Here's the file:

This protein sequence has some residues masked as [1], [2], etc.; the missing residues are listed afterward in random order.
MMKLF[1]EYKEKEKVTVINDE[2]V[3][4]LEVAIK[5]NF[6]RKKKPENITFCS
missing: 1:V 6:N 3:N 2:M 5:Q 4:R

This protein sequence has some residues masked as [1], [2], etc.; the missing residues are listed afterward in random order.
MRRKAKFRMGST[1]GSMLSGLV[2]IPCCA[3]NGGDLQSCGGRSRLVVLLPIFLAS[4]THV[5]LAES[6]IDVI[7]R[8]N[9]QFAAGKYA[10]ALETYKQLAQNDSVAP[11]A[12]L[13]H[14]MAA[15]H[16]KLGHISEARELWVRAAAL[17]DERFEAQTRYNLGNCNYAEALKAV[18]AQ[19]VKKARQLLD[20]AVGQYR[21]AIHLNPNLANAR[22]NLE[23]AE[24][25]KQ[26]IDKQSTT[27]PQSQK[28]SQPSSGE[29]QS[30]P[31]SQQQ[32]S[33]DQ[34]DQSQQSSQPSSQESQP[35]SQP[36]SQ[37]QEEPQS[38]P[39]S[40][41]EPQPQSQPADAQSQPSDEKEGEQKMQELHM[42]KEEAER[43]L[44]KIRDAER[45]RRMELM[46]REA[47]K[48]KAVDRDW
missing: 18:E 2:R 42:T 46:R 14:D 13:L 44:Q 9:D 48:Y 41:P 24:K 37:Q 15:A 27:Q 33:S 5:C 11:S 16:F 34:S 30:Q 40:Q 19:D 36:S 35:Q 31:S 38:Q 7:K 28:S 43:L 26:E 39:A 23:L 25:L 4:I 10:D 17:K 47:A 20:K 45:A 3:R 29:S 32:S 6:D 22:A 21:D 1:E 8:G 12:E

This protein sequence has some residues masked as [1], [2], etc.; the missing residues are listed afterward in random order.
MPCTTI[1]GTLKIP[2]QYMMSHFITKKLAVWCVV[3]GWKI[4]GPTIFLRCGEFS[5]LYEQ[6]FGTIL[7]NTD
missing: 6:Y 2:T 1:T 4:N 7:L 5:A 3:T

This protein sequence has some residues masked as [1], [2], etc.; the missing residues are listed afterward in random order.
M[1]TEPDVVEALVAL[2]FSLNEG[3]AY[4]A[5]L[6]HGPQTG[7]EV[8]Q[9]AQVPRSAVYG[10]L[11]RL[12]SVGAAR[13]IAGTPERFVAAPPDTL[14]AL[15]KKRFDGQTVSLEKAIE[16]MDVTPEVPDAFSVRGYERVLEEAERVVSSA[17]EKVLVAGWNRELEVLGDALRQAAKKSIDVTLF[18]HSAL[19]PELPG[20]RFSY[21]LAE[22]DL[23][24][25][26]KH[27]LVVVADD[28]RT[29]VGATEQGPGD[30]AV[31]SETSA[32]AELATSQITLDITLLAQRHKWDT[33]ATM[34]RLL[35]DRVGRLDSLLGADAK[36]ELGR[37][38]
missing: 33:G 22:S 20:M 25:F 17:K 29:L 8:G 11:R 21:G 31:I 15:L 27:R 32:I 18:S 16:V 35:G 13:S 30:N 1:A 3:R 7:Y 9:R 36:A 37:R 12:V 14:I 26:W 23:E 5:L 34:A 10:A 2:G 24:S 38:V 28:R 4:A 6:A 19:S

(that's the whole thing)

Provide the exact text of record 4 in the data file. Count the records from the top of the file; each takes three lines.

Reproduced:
This protein sequence has some residues masked as [1], [2], etc.; the missing residues are listed afterward in random order.
M[1]TEPDVVEALVAL[2]FSLNEG[3]AY[4]A[5]L[6]HGPQTG[7]EV[8]Q[9]AQVPRSAVYG[10]L[11]RL[12]SVGAAR[13]IAGTPERFVAAPPDTL[14]AL[15]KKRFDGQTVSLEKAIE[16]MDVTPEVPDAFSVRGYERVLEEAERVVSSA[17]EKVLVAGWNRELEVLGDALRQAAKKSIDVTLF[18]HSAL[19]PELPG[20]RFSY[21]LAE[22]DL[23][24][25][26]KH[27]LVVVADD[28]RT[29]VGATEQGPGD[30]AV[31]SETSA[32]AELATSQITLDITLLAQRHKWDT[33]ATM[34]RLL[35]DRVGRLDSLLGADAK[36]ELGR[37][38]
missing: 33:G 22:S 20:M 25:F 17:K 29:L 8:G 11:R 21:G 31:I 15:L 27:R 32:I 18:S 16:V 35:G 13:S 30:N 1:A 3:R 7:Y 9:R 36:A 37:R 12:V 14:I 26:W 23:E 5:L 34:A 10:A 2:G 24:S 38:V 28:R 4:A 6:A 19:S